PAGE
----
W3C home > Mailing lists > Public > www-style@w3.org > April 2009

Re: [css3-background] Issues open for feedback

From: Giovanni Campagna <scampa.giovanni@gmail.com>
Date: Tue, 14 Apr 2009 11:20:10 +0200
Message-ID: <65307430904140220x203a58afhb82d25ec910cbc20@mail.gmail.com>
To: fantasai <fantasai.lists@inkedblade.net>
Cc: www-style@w3.org
2009/4/14 fantasai <fantasai.lists@inkedblade.net>:
> [...]
> First Issue: Several people have commented that they would like a way
> to clip out the center part of the image. There are two options for
> this:
> † A) Keep the middle part by default (current behavior). Add an
> † † †empty keyword that clips out the middle part.
> † B) Make the middle part clip out by default. Add a fill keyword
> † † †that keeps it. (Itís needed for stretch-tiling things like aqua
> † † †buttons.)
> Of course we might also just keep the current solution,
> † C) have authors make that part of the image transparent.
> Comments? What would you use?

I probably would keep the middle part of the images, because otherwise
I need to add a background-image (or background-color) to get the same
effects, ie I need two images. I prefer option C: while it would
prevent from using JPEG, it allows a greater freedom (you can cut just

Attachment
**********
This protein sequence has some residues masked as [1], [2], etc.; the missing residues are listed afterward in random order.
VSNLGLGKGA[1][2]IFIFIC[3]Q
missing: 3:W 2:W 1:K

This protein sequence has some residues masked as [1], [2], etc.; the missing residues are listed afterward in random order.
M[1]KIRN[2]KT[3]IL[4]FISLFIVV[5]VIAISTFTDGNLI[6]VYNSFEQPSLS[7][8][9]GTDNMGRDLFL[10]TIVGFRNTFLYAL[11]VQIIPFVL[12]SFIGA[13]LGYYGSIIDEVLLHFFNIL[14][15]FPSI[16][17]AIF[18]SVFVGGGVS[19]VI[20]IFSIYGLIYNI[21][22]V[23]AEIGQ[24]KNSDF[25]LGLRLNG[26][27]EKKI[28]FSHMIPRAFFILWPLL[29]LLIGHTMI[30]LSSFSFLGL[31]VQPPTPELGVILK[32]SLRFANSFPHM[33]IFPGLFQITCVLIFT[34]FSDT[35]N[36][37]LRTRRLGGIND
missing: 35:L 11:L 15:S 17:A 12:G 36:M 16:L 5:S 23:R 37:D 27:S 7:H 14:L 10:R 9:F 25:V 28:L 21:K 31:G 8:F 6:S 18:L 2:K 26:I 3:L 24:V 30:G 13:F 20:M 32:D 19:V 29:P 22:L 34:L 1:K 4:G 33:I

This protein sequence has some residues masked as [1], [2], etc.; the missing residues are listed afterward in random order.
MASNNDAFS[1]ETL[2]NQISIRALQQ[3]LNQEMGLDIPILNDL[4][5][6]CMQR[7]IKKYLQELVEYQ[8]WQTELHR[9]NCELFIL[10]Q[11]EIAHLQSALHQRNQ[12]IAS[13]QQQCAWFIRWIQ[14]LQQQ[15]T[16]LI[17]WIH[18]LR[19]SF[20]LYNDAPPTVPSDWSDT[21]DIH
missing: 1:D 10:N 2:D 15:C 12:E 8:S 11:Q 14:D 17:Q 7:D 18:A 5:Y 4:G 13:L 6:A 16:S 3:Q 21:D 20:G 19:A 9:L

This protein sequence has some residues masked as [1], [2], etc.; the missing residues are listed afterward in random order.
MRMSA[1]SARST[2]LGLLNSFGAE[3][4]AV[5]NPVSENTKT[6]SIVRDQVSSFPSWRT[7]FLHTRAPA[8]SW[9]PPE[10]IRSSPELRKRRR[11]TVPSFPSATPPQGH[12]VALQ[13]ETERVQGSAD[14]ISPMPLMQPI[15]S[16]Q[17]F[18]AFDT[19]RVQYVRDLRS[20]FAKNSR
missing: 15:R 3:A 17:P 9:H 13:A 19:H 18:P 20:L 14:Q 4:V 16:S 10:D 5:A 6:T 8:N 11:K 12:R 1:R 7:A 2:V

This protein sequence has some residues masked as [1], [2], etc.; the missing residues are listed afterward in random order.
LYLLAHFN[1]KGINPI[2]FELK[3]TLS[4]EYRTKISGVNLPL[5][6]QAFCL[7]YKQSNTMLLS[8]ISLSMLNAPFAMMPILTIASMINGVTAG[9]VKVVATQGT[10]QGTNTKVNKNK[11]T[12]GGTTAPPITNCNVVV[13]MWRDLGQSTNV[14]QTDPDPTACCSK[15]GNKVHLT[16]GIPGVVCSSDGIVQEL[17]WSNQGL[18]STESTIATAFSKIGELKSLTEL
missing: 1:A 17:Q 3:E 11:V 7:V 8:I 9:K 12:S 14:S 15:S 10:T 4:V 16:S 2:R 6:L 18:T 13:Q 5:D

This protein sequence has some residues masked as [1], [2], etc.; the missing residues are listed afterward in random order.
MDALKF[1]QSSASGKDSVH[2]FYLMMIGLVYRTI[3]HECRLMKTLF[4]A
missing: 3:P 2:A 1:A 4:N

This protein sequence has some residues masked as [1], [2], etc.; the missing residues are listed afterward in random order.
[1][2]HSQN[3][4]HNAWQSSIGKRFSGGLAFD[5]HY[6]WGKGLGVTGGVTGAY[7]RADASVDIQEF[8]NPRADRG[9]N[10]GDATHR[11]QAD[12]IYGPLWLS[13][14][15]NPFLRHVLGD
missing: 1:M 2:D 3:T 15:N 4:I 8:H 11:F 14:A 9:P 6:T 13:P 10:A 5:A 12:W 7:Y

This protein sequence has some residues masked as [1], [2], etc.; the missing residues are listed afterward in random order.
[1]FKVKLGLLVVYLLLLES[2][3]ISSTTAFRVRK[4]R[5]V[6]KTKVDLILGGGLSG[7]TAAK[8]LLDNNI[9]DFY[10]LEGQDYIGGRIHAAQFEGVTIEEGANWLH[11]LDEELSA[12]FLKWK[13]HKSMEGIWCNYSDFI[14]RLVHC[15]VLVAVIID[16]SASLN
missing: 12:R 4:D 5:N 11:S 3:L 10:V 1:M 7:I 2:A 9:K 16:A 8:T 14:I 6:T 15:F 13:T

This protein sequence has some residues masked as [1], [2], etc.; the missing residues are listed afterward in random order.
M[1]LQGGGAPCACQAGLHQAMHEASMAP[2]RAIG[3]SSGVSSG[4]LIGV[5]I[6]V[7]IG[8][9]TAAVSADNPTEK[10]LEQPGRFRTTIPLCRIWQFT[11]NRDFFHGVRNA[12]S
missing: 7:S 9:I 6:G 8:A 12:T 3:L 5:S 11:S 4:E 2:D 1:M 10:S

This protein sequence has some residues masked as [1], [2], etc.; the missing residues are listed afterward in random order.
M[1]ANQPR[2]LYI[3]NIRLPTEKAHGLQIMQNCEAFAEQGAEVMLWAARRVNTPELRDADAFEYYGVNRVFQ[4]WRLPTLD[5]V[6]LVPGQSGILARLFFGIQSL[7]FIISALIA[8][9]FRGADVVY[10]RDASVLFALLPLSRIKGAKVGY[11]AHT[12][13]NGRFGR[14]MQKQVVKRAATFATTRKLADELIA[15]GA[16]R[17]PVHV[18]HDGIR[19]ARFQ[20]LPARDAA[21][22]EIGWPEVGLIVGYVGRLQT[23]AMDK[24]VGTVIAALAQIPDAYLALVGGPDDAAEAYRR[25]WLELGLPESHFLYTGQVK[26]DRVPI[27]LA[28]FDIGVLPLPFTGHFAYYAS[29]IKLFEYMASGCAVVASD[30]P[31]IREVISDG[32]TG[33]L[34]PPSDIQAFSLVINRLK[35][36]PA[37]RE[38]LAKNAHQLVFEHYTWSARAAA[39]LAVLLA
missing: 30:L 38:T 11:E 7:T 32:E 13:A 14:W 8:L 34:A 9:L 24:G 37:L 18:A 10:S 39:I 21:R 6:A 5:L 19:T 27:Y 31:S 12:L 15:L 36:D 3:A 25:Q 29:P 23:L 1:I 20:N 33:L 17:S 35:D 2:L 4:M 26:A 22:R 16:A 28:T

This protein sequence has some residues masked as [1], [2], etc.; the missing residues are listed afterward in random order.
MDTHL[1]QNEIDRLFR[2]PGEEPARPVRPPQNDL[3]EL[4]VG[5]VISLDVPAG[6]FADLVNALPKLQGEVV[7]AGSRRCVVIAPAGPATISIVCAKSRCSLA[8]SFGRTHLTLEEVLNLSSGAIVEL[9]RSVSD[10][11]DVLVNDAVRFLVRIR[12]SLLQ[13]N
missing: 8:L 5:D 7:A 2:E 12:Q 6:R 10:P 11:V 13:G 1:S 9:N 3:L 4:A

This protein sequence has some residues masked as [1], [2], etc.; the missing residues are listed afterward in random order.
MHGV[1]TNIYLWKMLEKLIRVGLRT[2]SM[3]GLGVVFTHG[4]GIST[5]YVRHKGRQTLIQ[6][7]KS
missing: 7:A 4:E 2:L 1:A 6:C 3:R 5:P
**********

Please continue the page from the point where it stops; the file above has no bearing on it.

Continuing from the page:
a small part, not all the middle part) and doesn't pollute even more
the syntax of border-image (that is already complex enough)

> Second Issue: The syntax is particularly arcane. One commenter
> suggested breaking up border-image into multiple properties,
> leaving border-image itself as a shorthand. For example,
> †border-image: url(...) 20% 40% / 10% 4em 20% / 0 1em;
> would be equivalent to
> †border-image-source: url(...);
> †border-image-slice: 20% 40%;
> †border-image-widths: 10% 4em 20%;
> †border-image-outset: 0 1em;
> This would also allow the values to cascade independently, making
> it easy to e.g. swap just the image. Thereís an overhead cost to
> more properties, however, so if we do this there needs to be a
> significant and useful advantage. Thoughts on this idea, or any
> other ideas for making border-image easier to understand?

I like the splitting, since I'm, generally speaking, in favour of
having properties that either a take a single value of a list of
values, anything else is difficult to remember and to understand.
It would probably be interesting to see the reasons that made all the
border image properties in
collapse into "border-image" alone.

> Third Issue: Thereís still an open question of how border-image
> should interact with box-shadow. The two proposals on the table
> are:
> †1.) Ignore box-shadow when border-image is in effect.
> †2.) Use the border-image as a mask to draw a shadow, but only
> † † †draw the shadow where it appears outside the padding edge
> † † †(inner border edge). Comments? Preferences?

Border-images have the ability to cast shadows (you just need to draw
them with an image editor) and thus should override the box-shadow,
Option 2) is no more a box-shadow, it is a custom shadow, and thus